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GNU Smalltalk User's Guide

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3.9 Incubator support

The incubator concept provides a mechanism to protect newly created objects from being accidentally garbage collected before they can be attached to some object which is reachable from the root set.

If you are creating some set of objects which will not be immediately (that means, before the next object is allocated from the Smalltalk memory system) be attached to an object which is still "live" (reachable from the root set of objects), you'll need to use this interface.

If you are writing a C call-out from Smalltalk (for example, inside a module), you will not have direct access to the incubator; instead the functions described in 3.4 Manipulating Smalltalk data from C automatically put the objects that they create in the incubator, and the virtual machine takes care of wrapping C call-outs so that the incubator state is restored at the end of the call.

This section describes its usage from the point of view of a program that is linking with libgst.a. Such a program has much finer control to the incubator. The interface provides the following operations:

Macro: void INC_ADD_OOP (OOP anOOP)
Adds a new object to the protected set.

Macro: inc_ptr INC_SAVE_POINTER ()
Retrieves the current incubator pointer. Think of the incubator as a stack, and this operation returns the current stack pointer for later use (restoration) with the incRestorePointer function.

Macro: void INC_RESTORE_POINTER (inc_ptr ptr)
Sets (restores) the incubator pointer to the given pointer value.

Typically, when you are within a function which allocates more than one object at a time, either directly or indirectly, you'd want to use the incubator mechanism. First you'd save a copy of the current pointer in a local variable. Then, for each object you allocate (except the last, if you want to be optimal), after you create the object you add it to the incubator's list. When you return, you need to restore the incubator's pointer to the value you got with incSavePointer using the incRestorePointer function.

Here's an example from cint.c:

The old code was (the comments are added for this example):

 
  desc = (_gst_cfunc_descriptor)
     new_instance_with (cFuncDescriptorClass, numArgs);
  desc->cFunction = _gst_cobject_new (funcAddr);    // 1
  desc->cFunctionName = _gst_string_new (funcName); // 2
  desc->numFixedArgs = FROM_INT (numArgs);
  desc->returnType = _gst_classify_type_symbol (returnTypeOOP, true);
  for (i = 1; i <= numArgs; i++) {
    desc->argTypes[i - 1] =
     _gst_classify_type_symbol(ARRAY_AT(argsOOP, i), false);
  }

  return (_gst_alloc_oop(desc));

desc is originally allocated via newInstanceWith and allocOOP, two private routines which are encapsulated by the public routine objectAlloc. At "1", more storage is allocated, and the garbage collector has the potential to run and free (since no live object is referring to it) desc's storage. At "2" another object is allocated, and again the potential for losing both desc and desc->cFunction is there if the GC runs (this actually happened!).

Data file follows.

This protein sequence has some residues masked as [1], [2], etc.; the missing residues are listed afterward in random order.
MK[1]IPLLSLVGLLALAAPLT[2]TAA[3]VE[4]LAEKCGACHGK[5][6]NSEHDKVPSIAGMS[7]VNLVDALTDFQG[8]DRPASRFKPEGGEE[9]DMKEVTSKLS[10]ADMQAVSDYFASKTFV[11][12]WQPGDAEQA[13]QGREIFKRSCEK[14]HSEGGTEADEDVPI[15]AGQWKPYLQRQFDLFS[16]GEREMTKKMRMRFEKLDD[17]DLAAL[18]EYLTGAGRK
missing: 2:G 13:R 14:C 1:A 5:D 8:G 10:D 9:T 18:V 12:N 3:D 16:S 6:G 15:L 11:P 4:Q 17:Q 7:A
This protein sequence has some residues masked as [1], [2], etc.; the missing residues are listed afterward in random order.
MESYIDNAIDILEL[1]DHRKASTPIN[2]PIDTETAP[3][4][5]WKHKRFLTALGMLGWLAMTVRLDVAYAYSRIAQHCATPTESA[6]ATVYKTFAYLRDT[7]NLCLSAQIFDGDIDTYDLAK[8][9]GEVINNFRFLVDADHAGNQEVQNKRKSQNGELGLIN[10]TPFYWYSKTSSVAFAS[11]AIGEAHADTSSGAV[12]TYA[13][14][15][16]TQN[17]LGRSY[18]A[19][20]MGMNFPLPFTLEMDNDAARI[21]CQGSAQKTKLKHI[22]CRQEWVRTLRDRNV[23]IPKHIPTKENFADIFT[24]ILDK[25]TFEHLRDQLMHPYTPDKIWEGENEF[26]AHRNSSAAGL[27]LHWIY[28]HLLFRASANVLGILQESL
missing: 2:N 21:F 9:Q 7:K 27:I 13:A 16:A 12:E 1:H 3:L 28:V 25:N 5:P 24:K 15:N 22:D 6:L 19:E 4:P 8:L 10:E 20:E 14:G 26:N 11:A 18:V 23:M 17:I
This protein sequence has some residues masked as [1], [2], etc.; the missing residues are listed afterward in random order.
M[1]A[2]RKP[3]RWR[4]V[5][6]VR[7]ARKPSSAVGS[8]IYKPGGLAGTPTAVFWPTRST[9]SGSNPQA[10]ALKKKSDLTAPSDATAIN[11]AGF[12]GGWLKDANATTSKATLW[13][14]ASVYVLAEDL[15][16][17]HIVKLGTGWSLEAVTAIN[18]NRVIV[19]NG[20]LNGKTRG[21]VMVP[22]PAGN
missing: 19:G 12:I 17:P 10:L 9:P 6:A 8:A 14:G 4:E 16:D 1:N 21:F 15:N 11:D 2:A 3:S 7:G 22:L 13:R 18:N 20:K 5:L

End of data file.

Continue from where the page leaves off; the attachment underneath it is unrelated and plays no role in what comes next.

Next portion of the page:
To fix this code to use the incubator, modify it like this:

 
  OOP     descOOP;
  IncPtr  ptr;

  incPtr = INC_SAVE_POINTER();
  desc = (_gst_cfunc_descriptor)
     new_instance_with (cFuncDescriptorClass, numArgs);
  descOOP = _gst_alloc_oop(desc);
  INC_ADD_OOP (descOOP);

  desc->cFunction = _gst_cobject_new (funcAddr);    // 1
  INC_ADD_OOP (desc->cFunction);

  desc->cFunctionName = _gst_string_new (funcName); // 2
  /* since none of the rest of the function (or the functions it calls)
   * allocates any storage, we don't have to add desc->cFunctionName
   * to the incubator's set of objects, although we could if we wanted
   * to be completely safe against changes to the implementations of
   * the functions called from this function.
   */

  desc->numFixedArgs = FROM_INT (numArgs);
  desc->returnType = _gst_classify_type_symbol (returnTypeOOP, true);
  for (i = 1; i <= numArgs; i++) {
    desc->argTypes[i - 1] =
     _gst_classify_type_symbol(ARRAY_AT(argsOOP, i), false);
  }

  return (_gst_alloc_oop(desc));

Note that it is permissible for two or more functions to cooperate with their use of the incubator. For example, say function A allocates some objects, then calls function B which allocates some more objects, and then control returns to A where it does some more execution with the allocated objects. If B is only called by A, B can leave the management of the incubator pointer up to A, and just register the objects it allocates with the incubator. When A does a INC_RESTORE_POINTER, it automatically clears out the objects that B has registered from the incubator's set of objects as well; the incubator doesn't know about functions A & B, so as far as it is concerned, all of the registered objects were registered from the same function.


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